For decades, Greek governments of any colour have distributed thousands of public sector jobs in the run-up to an election. This time, officials are handing out a mountain of cash.
The governing coalition is rushing to disburse a €524m “social dividend” to some 1m low-income families, pensioners and long-term unemployed ahead of elections for the European parliament on May 25.
The handouts are possible because Greece last year unexpectedly achieved a €1.5bn primary budget surplus excluding repayments of debt and some one-off charges. The surplus was equivalent to 0.8 per cent of national output, outperforming the budget target of a zero primary balance.
“This is New Democracy’s way of trying to get people back on board for polling day,” said Neocosmos Tsimas, a 76-year-old former postal worker, referring to the centre-right party led by premier Antonis Samaras.
“I badly need the money because I’m behind with paying bills, but I may not bother going out to vote,” Mr Tsimas added.
International lenders last week gave Athens the go-ahead to pay the social dividend after the surplus had been confirmed by the commission’s audit arm Eurostat, which checked numbers provided by the country’s own statistics agency.
About a third of the surplus will be used to pay down public debt, which last year hit a record 175 per cent of national output.
The rest will be spent on handouts. In addition to payments made to those hit hardest by six years of recession, about 60,000 low-earning members of the armed forces and security services will each receive a €500 bonus.
Government aides shrug off concerns voiced by the “troika” of bailout monitors from the commission, the International Monetary Fund and the European Central Bank, that Greece has reverted to its pre-crisis mode of diverting budget funds to party politics.
“We need to strike a note of optimism in a practical way after such a long recession,” said an official from the PanHellenic Socialist Movement (Pasok), the junior partner in the coalition government.
“Austerity brought disastrous social consequences . . . it ripped apart the social safety net,” he added, citing a 35 per cent fall in household incomes since 2009, a tripling of the jobless rate among heads of families and the loss of state healthcare benefits for some 1.2m unemployed workers.
However, civil society representatives said the social dividend would be better targeted if it were distributed by organisations working with vulnerable groups rather than the government.
“The cash payments are beneficial considering that almost one-third of the population is living in poverty, but they’re not going to reach vulnerable groups like the homeless or HIV positive who aren’t registered somewhere in the system,” said Epaminondas Farmakis, chief executive of Elpis, an Athens-based consultancy for philanthropists and donors.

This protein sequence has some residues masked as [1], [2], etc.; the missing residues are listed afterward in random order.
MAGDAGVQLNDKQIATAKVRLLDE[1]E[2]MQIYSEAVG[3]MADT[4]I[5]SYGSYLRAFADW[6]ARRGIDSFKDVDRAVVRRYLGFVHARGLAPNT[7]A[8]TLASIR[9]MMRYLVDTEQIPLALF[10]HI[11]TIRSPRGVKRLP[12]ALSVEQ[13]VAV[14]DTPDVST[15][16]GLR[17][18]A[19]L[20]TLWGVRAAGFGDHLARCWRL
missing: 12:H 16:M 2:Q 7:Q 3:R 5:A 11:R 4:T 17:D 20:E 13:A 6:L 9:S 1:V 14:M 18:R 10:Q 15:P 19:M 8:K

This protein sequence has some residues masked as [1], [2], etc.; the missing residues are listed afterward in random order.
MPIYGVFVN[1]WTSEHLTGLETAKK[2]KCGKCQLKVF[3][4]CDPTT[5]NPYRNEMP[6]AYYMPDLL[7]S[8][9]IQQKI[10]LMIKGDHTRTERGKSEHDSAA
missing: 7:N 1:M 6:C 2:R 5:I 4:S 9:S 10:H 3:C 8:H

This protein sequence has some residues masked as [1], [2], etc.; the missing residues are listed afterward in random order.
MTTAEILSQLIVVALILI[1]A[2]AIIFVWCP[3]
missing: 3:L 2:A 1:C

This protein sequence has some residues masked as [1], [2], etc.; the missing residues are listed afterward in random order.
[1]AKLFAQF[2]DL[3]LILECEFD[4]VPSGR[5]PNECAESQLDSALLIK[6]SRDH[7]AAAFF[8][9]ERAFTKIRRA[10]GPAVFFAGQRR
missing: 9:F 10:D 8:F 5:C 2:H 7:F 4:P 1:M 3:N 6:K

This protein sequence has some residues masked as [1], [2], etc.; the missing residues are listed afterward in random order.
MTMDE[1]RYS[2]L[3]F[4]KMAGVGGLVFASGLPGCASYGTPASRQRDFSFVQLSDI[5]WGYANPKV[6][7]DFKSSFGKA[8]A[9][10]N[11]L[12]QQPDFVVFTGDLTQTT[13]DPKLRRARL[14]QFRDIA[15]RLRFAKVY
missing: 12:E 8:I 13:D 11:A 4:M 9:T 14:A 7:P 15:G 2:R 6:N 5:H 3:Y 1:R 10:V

Observers note that, even before the crisis, the welfare state was fragmented, unevenly developed and deeply politicised.
“There was little social protection available to the precariously employed workers of hundreds of thousands of small and medium enterprises and the self-employed,” the Athens think-tank Eliamep said in a recent report.
But local civil society groups, and charitable foundations have become even more prominent since Greece was forced to slash social spending as part of its fiscal consolidation effort. More than 150 soup kitchens around Athens, mostly operated by Greek Orthodox parish priests, offer a daily meal to pensioners and impoverished families.
The New York-based Niarchos Foundation supports a €16m programme to provide breakfast for 50,000 schoolchildren as part of a bigger grant aimed at reducing poverty and social exclusion. The financier George Soros pledged €20m to set up “solidarity centres” offering healthcare and legal services. His Open Society Foundation provided heating fuel last winter to schools, orphanages and old people’s homes.
Small-scale job-creation schemes, subsidised rents and food banks have helped soften the impact of the crisis, thanks to projects run by civil society groups, said Tzanetos Antypas, director of Praksis, a non-government organisation.
The social dividend “could be more wisely handled to create something that’s development oriented and has continuity . . . Getting €500 is good, but after it’s finished, then what?” Mr Antypas said.